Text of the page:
10 characteristics of good question answerers:
I’ve been writing a letter of reference for a former colleague (I’ll call him ‘Robert.’) One of the things I wanted to try to explain was that ‘he’s good at answering questions.’ This sounded vague, but it is a difficult concept to clarify. So I started to think about what it means, exactly, to be a good question answerer.
|train station, Santander|
Of course, working in a second or additional language adds another layer of difficulty, but it doesn’t change the basic premise: Some people are better than others at answering questions.
I was reminded of a conversation I had a few months ago with a friend (I’ll call her ‘Hilary.’) She had just started a new career as a teacher at a school for special needs children, and she said that whenever support staff had a procedural question, they came to her, even though she is the most junior and least experienced of all the faculty. She couldn’t understand this; my immediate conclusion, however, was that people instinctively recognize in her the quality of being good at answering questions.
I pointed out to Hilary that in any job I’ve had, there was usually no correlation between how long a colleague had been doing the job and how likely I was to ask that person a question about the job. Instead, I’ve tried to sense, or discover by trial and error, who is most likely to answer in a thinking, sensible, way.
So in an effort to further elucidate this quality, I’ve come up with the following ten characteristics of good question answerers:
1. They listen carefully and ask relevant follow up questions if needed.
2. They know when an answer requires further elaboration. For example, if the question is about where to get supplies, and if getting supplies first requires a form to be filled out and signed by the boss, they will tell you that, even though you didn't ask about a form.
3. They don’t use the question as a springboard to show off what they know. In most situations, when a person asks a question, they are looking for a specific piece of information, not a story.
|Rainy day and out of gas on Mull!|
5. They don’t make you feel inferior for your lack of knowledge. Good question answerers understand that different people know different things; everyone has ‘pockets of knowledge.’ I’ve found that people who imply that your question is foolish are often trying to deflect attention away from the fact that they don’t know the answer.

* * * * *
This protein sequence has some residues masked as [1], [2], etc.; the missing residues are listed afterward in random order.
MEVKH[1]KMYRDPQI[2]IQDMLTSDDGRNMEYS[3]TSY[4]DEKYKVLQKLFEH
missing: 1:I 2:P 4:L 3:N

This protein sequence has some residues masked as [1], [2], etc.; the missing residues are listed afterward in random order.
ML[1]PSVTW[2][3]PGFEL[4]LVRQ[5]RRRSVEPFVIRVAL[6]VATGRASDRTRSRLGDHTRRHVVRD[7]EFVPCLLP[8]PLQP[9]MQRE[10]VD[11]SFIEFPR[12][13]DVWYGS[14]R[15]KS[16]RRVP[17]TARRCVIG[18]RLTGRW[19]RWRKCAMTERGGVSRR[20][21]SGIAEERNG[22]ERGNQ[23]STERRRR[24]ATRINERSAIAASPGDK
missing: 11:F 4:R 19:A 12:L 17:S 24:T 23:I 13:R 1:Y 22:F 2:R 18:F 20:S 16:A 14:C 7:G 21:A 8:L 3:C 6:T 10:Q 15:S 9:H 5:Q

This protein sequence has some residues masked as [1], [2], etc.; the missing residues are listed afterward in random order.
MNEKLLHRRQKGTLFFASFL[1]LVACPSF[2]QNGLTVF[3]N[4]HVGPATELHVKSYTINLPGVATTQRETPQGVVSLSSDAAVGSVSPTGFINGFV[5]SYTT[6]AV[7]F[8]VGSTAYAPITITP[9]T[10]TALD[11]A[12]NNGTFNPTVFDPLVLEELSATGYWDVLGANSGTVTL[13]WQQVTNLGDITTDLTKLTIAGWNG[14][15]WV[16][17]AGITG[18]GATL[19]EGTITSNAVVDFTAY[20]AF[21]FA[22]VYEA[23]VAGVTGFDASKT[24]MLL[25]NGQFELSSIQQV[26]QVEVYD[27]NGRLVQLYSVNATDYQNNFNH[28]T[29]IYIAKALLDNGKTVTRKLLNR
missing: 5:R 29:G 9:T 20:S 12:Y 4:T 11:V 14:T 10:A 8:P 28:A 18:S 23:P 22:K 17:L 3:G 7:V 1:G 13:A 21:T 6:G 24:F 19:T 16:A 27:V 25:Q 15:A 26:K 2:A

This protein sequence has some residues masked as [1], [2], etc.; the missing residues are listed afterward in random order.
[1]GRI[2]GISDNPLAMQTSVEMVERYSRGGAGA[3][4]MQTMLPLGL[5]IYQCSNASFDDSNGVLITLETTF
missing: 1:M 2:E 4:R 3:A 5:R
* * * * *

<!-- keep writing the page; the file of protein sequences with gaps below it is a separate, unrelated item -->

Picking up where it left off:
6. They consider their audience and answer at the appropriate level. They take into account what the asker already knows about the topic, what they need to know, and how much information would be too much. For example, how was the Grand Canyon formed? Imagine how you might explain this differently for (a) an 8 year old, (b) an adult, or (c) a student in a geology class.
7. When they don’t know the answer, they say so; they don’t prevaricate. There’s nothing worse than asking a direct question and getting a reply that goes on and on but never answers the question. A good question answerer will say 'I don't know, but here's how we can find out.'
8. They don’t patronize. When students ask a question related to course content or procedures, teachers often ask ‘leading’ questions to enable the students to think through the problem and find the solution themselves. But this is a teaching strategy, useful for building confidence and independent thinking in students. Used outside of a teaching context, it is patronizing.
|Gina at the International College of Seville|
10. They understand the difference between real questions and rhetorical questions, or requests disguised as questions. This is particularly difficult in a second or additional language because the subtle cues that signal ‘real’ versus ‘rhetorical’ don’t necessarily translate. They can even be different between cultures that use the same language, something I was reminded of a few years ago on a British Airways flight from Orlando to London. A flight attendant asked me with a big smile ‘would you like to close your window shade for take off?’ The expression on her face when I said ‘no, thanks’ was priceless. I’d been away from England so long I'd forgotten the classic rule of British politeness: Always word requests to make it appear you are giving the other person an option. Unfortunately, if the other person doesn’t know the rules and thinks they really do have an option, you are a bit stuck!